During the 2007 Australian Federal Election, competing proposals were put forward by both major parties for new broadband networks, including differing FTTN proposals. Following the election, the new government has proceeded towards their proposed model, now known as the National Broadband Network (NBN). [cite news | title = Date set for National Broadband Network proposals | publisher = The Department of Broadband, Communications and the Digital Economy | date = 2008-09-03 | url = | accessdate = 2008-09-06 ]

3G/Wireless internet

Three phone networks provide 3G data connectivity: Telstra EVDO via CDMA & HSDPA via 3GSM, and Optus and Vodafone via 3GSM. Optus has experienced increased number of blackouts on their 3G network due to the unprecedented increase in demand due to the quick take up of 3G devices such as the iphone. [""Retrieved on 25 September 2008.] These problems have made the Federal government put a hold on the handing out of subsidies in order to assess the amount of money that would be expended on a 3G network. [""Retrieved on 25 September 2008.]

Wireless networks are provided by Unwired, and iBurst in several cities, and Austar has announced wireless plans for regional areas. Internode received state government funding for wireless in rural South Australia in places such as the Yorke Peninsula which have resulted in increases in social and economic living standards. [,22606,24387699-2682,00.html] Wireless internet is better suited to the more rural areas of Australia due to the larger distances and lower population density which make traditional lines costly. New business models have been used in order to encourage the take up of wireless internet, prepaid a concept that has been seen in mobile phones is being transferred to wireless internet. The internet user pays either for a set amount of time (hours) or a limit (data-amount) these can be topped up the same as a wireless mobile phone. []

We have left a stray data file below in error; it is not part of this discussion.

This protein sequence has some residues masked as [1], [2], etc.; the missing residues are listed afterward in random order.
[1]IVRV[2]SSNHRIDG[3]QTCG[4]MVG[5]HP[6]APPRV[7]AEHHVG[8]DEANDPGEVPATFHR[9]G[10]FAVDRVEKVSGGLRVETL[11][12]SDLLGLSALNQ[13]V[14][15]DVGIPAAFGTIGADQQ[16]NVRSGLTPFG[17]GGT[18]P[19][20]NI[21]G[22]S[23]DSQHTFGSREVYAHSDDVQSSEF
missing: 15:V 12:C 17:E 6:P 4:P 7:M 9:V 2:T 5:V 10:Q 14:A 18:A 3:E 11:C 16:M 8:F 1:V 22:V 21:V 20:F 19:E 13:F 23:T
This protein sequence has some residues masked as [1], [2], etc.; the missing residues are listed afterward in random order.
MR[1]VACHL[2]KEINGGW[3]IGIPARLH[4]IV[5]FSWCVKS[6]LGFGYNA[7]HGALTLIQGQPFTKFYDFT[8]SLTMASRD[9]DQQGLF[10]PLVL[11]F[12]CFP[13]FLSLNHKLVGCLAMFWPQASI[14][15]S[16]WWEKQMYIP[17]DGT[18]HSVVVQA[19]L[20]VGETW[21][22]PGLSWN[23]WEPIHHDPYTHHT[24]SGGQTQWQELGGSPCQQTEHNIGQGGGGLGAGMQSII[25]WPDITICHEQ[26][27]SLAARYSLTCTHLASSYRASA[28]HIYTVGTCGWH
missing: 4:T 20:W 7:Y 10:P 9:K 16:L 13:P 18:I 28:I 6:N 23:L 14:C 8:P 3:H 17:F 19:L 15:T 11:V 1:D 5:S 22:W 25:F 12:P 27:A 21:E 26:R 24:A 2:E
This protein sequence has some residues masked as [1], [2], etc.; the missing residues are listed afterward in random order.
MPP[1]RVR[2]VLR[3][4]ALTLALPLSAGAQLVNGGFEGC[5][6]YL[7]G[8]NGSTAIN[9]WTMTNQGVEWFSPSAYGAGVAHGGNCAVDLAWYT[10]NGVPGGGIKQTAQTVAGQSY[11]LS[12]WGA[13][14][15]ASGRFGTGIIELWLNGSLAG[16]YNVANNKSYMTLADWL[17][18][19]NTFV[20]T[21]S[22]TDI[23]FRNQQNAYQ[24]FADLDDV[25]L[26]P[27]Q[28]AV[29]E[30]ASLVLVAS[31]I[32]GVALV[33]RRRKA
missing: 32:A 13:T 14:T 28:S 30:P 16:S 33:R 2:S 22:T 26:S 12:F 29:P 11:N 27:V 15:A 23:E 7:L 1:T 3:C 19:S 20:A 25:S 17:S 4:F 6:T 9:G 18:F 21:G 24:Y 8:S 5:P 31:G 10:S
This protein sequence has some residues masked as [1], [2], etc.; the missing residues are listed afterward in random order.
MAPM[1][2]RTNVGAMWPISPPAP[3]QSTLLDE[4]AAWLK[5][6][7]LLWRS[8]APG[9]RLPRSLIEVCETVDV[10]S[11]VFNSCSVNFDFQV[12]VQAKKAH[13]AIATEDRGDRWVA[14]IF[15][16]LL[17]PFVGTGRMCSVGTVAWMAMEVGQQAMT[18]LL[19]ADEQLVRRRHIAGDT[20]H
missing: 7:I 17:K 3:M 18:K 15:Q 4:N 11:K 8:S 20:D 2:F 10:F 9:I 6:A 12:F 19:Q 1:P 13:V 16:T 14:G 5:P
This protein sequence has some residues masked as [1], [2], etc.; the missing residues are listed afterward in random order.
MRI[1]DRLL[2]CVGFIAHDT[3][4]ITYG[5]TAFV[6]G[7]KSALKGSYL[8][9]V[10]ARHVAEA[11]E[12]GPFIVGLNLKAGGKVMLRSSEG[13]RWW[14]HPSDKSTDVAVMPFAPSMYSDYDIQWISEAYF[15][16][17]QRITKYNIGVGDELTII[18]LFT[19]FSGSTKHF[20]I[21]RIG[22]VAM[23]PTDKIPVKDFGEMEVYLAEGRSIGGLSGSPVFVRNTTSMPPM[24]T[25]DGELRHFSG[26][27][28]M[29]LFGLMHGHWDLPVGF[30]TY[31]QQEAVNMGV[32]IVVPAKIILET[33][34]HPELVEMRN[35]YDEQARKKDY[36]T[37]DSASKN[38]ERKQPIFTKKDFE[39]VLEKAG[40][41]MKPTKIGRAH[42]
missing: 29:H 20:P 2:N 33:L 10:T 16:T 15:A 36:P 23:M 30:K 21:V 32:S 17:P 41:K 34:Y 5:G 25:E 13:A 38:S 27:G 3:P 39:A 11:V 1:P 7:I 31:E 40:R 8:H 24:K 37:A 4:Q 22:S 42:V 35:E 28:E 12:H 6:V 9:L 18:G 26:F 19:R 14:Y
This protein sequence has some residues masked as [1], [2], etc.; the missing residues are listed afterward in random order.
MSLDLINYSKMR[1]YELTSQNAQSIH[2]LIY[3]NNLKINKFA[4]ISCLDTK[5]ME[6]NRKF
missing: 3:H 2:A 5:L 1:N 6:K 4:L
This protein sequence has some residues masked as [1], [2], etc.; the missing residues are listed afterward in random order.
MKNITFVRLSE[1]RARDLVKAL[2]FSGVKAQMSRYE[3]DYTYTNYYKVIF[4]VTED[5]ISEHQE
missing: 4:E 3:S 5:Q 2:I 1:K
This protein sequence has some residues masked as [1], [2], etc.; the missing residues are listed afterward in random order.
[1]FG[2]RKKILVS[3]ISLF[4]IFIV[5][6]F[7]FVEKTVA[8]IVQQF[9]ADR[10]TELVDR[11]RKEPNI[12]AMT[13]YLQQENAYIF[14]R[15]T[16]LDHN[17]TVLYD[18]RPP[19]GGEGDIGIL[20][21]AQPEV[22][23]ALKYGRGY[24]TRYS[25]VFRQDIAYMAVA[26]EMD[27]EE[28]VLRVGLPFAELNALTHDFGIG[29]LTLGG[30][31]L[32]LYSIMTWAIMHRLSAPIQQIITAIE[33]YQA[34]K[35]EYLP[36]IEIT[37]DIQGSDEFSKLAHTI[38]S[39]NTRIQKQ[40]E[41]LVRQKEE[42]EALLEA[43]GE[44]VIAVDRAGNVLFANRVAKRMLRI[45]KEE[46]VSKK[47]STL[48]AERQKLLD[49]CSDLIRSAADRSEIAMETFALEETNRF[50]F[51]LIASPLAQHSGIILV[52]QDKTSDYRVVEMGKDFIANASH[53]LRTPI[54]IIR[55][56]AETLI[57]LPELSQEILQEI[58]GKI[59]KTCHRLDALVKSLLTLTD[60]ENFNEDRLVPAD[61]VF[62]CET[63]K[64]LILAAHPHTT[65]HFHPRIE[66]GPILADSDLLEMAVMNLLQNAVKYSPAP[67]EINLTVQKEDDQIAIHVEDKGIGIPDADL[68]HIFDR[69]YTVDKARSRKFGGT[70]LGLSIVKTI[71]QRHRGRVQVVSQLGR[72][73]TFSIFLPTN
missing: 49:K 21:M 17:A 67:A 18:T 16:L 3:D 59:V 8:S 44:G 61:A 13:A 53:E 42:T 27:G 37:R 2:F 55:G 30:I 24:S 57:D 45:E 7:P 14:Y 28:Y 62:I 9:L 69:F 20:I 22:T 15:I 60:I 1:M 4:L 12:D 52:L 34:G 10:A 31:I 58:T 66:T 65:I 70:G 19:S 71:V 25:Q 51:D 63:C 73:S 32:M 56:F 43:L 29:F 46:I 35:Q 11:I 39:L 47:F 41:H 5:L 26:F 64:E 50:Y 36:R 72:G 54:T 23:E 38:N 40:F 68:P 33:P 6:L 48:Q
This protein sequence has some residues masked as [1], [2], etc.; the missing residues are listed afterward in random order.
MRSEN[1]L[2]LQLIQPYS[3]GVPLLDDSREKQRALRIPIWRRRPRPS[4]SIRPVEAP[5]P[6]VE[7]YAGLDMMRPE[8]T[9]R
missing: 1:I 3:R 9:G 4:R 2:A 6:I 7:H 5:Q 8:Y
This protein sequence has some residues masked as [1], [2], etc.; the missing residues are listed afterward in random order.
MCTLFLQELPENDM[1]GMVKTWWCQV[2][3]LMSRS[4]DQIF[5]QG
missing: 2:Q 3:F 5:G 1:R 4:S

Internet in rural areas

Internet in Australia has great differences between urban and rural areas. With the March 2007 announcement of the [$162.5_million_for_australian_broadband_guarantee Broadband Guarantee] program, which will replace the [ Broadband Connect] program, many long term projects to bring Internet to Rural Areas are under review. A week after the announcement, Internode suspended its programs to bring Broadband to the Country [ [] Internode Announcement of (Temporary) Suspension of Regional Connect program] and many others providers are having to follow suit as the cancellation of the "Connect" program has removed the financial incentive for ISPs to "supply higher bandwidth services in regional, rural and remote areas of Australia at pricescomparable". [ [ Broadband Connect - incentive program] ]

Later in the month of March, the ALP announced a new policy, accepting the privatization of Telstra in order to fund a world class national broadband network. [cite web | url = | title = Building a National Broadband Network | author = Kevin Rudd | work = Press Releases, Australian Labor Party |date=March 21, 2007 | accessdate = 2007-04-24 ] [cite news | url =,21985,21424785-5011040,00.html | title = Rudd's broadband plan |date=March 22, 2007 | author = Gerard McManus and Ben Packham | work = Herald Sun | accessdate = 2007-04-24 ]

It should be noted however that due to Telstra's extensive use of Pair Gain technology for connecting home landlines from 1994 to 2000, some homes have been excluded from ADSL and are limited to a dialup speed of 28.8 kbit/s. [ [ SETEL ] ]

Other developments

There are ongoing developments in Australia. This includes fibre networks offered by Telstra and competitors in major cities (eg: east-coast capitals by Powertel, and mid to west-coast capitals by Amcom). The federal government is financially aiding better rural broadband access, including encouraging competition where feasible as these are less profitable areas — with less customers, greater line lengths and a higher ULL wholesale line rental from Telstra, and higher rates from Telstra charges for data connections (backhaul) to the cities.

The future of Internet in Australia

There are several factors driving the growth of the Internet in Australia, not just in number of services but the bandwidth each service is requiring.